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CIOs are responding to an uncertain business, economic and political environment by increasing agility, primarily by investing in more nimble technology platforms.
IT leaders have increased the adoption of enterprise-wide digital strategies by 52% in just two years, the 2017 Harvey Nash/KPMG CIO survey reveals.
As digital transformation is essentially technology-enabled and driven innovation, there is a real opportunity for CIOs to be out in front helping their businesses lead the agenda.
However, the survey found that in many cases this is not happening. When it comes to CIOs leading innovation across the business only a quarter of respondents reported that their CIOs are currently playing that role versus 60% who believed that they should be.
So what can CIOs do to foster innovation? There are likely to be many factors at play but in my view three actions can go a long way in driving innovation:
Promote a culture for innovation
Innovation is not a switch you can just turn on and off. You need to create an environment that encourages people to think and act creatively. Innovation leaders make time and space for people to focus on it by actually giving them time separate from their ‘day jobs’ to focus on side projects of their own. It can also mean setting up physical or even virtual spaces – an incubation lab if you like – where people can come and experiment with disruptive technologies and prototypes.
A culture of innovation also means accepting that sometimes things will fail. This doesn’t matter as long as you ‘fail fast’ and learn from what went wrong. This is perhaps antithetical to traditional IT culture where failure is to be avoided at all costs.
Fund innovation separately
If you don’t set aside a dedicated budget for innovation, funding for it is likely to get eaten up as other demands rise. Less than half (45%) of respondents had seen an IT budget increase over the last 12 months, or expected it to rise in the next 12 months. Amongst larger organisations, only 28% anticipated an increased budget. This means that ring-fencing budget for innovation is even more important – otherwise it could simply get squeezed.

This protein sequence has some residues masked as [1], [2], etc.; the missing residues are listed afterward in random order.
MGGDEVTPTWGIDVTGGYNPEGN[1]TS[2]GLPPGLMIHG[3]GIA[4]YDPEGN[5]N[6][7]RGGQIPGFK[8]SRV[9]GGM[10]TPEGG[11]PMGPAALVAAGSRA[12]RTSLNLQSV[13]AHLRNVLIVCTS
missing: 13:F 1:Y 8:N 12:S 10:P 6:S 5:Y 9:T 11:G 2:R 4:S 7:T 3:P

There are creative ways to use the budget or make it go further. Some larger organisations have gone so far as to set up a venture capital fund to invest in innovative start-ups that form a good fit with their business or have relevant technology expertise. But another approach that organisations of any size can consider is to partner with others – a vendor perhaps or a university. In fact, partnering with innovative organisations was seen to be the second most popular strategy to boost innovation (52%), behind simply devoting more time to it (54%).
Engage with the business
Just as important as the first two points, it’s unlikely that IT has all the good ideas. Innovation is something that can come from across the organisation. IT can become a broker to help facilitate solutions – building an eco-system where the building blocks for new solutions can be assembled by cross-functional teams. For example, bring leaders from other parts of the organisation into an incubation lab and let them work with IT specialists or set up an initiative where an individual from the IT team works closely with someone from the business to solve a problem or create a new solution.
Innovation is harder than it looks. But the opportunity is there for CIOs to be instrumental in making it happen if they have the courage of their convictions and are prepared to step up and engage with their peers.
Marc Snyder is managing director, for the Technology Global Center of Excellence at KPMG. The 2017 Harvey Nash/KPMG CIO Survey is the world’s largest survey of IT leadership.